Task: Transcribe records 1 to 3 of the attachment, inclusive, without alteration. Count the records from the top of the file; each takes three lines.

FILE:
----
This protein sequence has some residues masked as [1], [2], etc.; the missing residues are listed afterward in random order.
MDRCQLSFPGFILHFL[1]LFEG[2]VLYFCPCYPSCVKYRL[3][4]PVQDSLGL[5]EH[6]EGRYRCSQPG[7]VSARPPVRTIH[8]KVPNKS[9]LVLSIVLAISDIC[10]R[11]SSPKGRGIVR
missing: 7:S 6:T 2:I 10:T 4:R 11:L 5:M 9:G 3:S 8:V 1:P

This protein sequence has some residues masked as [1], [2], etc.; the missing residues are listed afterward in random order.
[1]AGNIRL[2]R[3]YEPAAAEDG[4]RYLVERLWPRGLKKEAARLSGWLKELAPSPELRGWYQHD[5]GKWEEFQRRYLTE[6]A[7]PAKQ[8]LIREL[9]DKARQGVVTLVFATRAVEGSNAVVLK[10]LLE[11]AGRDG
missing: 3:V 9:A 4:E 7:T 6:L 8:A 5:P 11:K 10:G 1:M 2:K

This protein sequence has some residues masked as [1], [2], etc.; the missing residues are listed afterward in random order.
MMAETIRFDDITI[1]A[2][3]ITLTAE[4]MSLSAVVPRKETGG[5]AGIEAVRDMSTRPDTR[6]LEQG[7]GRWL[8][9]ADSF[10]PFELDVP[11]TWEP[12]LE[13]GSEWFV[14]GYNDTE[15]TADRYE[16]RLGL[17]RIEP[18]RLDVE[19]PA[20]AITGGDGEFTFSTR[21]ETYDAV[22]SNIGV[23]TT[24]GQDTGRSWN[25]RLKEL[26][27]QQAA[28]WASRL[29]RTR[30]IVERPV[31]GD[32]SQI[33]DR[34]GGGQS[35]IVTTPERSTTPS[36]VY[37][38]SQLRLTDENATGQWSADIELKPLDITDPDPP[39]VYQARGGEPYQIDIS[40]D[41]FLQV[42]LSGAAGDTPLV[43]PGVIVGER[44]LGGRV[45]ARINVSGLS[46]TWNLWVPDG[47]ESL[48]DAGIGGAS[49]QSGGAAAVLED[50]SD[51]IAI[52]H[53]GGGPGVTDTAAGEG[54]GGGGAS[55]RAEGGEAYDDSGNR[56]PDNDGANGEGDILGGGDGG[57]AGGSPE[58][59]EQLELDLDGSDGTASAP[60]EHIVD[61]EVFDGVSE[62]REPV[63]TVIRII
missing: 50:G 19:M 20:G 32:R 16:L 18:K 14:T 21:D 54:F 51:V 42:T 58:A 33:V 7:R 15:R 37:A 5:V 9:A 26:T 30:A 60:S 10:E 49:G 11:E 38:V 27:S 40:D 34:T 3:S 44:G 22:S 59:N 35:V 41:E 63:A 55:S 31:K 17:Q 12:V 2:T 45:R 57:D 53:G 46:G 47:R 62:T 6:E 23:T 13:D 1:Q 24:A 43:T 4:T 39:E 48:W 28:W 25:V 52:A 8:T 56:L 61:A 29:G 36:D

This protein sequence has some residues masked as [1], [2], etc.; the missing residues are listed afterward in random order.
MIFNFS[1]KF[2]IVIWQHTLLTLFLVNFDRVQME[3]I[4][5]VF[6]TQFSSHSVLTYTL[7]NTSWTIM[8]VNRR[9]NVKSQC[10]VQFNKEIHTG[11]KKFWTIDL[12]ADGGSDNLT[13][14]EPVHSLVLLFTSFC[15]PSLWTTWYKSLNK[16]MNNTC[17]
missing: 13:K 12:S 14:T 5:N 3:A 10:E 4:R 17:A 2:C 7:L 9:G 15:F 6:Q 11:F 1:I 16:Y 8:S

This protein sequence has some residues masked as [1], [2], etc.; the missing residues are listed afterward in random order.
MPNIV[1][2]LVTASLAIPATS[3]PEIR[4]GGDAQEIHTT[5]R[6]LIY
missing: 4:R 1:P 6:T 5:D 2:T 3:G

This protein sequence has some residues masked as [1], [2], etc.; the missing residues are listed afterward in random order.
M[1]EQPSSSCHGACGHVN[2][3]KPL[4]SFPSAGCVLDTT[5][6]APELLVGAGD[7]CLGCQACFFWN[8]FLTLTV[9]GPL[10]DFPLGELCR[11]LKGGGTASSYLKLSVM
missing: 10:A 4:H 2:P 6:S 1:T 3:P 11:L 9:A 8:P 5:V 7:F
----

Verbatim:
This protein sequence has some residues masked as [1], [2], etc.; the missing residues are listed afterward in random order.
MDRCQLSFPGFILHFL[1]LFEG[2]VLYFCPCYPSCVKYRL[3][4]PVQDSLGL[5]EH[6]EGRYRCSQPG[7]VSARPPVRTIH[8]KVPNKS[9]LVLSIVLAISDIC[10]R[11]SSPKGRGIVR
missing: 7:S 6:T 2:I 10:T 4:R 11:L 5:M 9:G 3:S 8:V 1:P

This protein sequence has some residues masked as [1], [2], etc.; the missing residues are listed afterward in random order.
[1]AGNIRL[2]R[3]YEPAAAEDG[4]RYLVERLWPRGLKKEAARLSGWLKELAPSPELRGWYQHD[5]GKWEEFQRRYLTE[6]A[7]PAKQ[8]LIREL[9]DKARQGVVTLVFATRAVEGSNAVVLK[10]LLE[11]AGRDG
missing: 3:V 9:A 4:E 7:T 6:L 8:A 5:P 11:K 10:G 1:M 2:K

This protein sequence has some residues masked as [1], [2], etc.; the missing residues are listed afterward in random order.
MMAETIRFDDITI[1]A[2][3]ITLTAE[4]MSLSAVVPRKETGG[5]AGIEAVRDMSTRPDTR[6]LEQG[7]GRWL[8][9]ADSF[10]PFELDVP[11]TWEP[12]LE[13]GSEWFV[14]GYNDTE[15]TADRYE[16]RLGL[17]RIEP[18]RLDVE[19]PA[20]AITGGDGEFTFSTR[21]ETYDAV[22]SNIGV[23]TT[24]GQDTGRSWN[25]RLKEL[26][27]QQAA[28]WASRL[29]RTR[30]IVERPV[31]GD[32]SQI[33]DR[34]GGGQS[35]IVTTPERSTTPS[36]VY[37][38]SQLRLTDENATGQWSADIELKPLDITDPDPP[39]VYQARGGEPYQIDIS[40]D[41]FLQV[42]LSGAAGDTPLV[43]PGVIVGER[44]LGGRV[45]ARINVSGLS[46]TWNLWVPDG[47]ESL[48]DAGIGGAS[49]QSGGAAAVLED[50]SD[51]IAI[52]H[53]GGGPGVTDTAAGEG[54]GGGGAS[55]RAEGGEAYDDSGNR[56]PDNDGANGEGDILGGGDGG[57]AGGSPE[58][59]EQLELDLDGSDGTASAP[60]EHIVD[61]EVFDGVSE[62]REPV[63]TVIRII
missing: 50:G 19:M 20:G 32:R 16:L 18:K 14:T 21:D 54:F 51:V 42:T 58:A 33:V 7:R 15:R 37:A 5:V 9:A 26:T 30:A 60:S 10:E 49:G 11:E 38:V 27:S 40:D 34:T 3:S 44:G 22:S 59:N 35:V 41:E 63:A 55:S 31:K 17:Q 12:V 2:T 45:R 57:D 53:G 46:G 47:R 62:T 6:E 23:T 13:D 1:Q 24:A 43:T 4:T 39:E 48:W 28:W 25:V 52:A 8:T 56:L 61:A 29:G 36:D